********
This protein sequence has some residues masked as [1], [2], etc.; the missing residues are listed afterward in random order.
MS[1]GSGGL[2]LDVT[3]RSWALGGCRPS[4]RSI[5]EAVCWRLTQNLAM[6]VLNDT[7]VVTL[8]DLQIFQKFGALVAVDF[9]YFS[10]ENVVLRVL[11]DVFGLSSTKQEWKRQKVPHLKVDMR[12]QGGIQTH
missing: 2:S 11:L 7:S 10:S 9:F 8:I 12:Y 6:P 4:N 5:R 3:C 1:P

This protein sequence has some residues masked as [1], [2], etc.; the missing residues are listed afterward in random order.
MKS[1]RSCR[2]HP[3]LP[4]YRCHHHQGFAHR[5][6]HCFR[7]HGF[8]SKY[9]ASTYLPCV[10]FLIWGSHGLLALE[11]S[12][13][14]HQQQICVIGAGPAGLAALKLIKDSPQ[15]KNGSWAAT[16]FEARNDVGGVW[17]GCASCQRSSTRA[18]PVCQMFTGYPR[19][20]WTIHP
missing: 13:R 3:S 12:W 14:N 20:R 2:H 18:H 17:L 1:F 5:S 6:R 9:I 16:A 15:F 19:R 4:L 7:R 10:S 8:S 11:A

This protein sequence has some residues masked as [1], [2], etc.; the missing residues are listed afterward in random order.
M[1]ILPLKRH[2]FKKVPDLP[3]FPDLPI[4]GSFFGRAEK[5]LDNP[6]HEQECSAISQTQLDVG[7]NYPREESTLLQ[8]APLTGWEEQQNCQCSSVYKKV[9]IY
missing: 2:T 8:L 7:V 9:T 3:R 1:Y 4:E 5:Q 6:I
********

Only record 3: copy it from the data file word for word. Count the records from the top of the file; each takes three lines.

This protein sequence has some residues masked as [1], [2], etc.; the missing residues are listed afterward in random order.
M[1]ILPLKRH[2]FKKVPDLP[3]FPDLPI[4]GSFFGRAEK[5]LDNP[6]HEQECSAISQTQLDVG[7]NYPREESTLLQ[8]APLTGWEEQQNCQCSSVYKKV[9]IY
missing: 2:T 8:L 7:V 9:T 3:R 1:Y 4:E 5:Q 6:I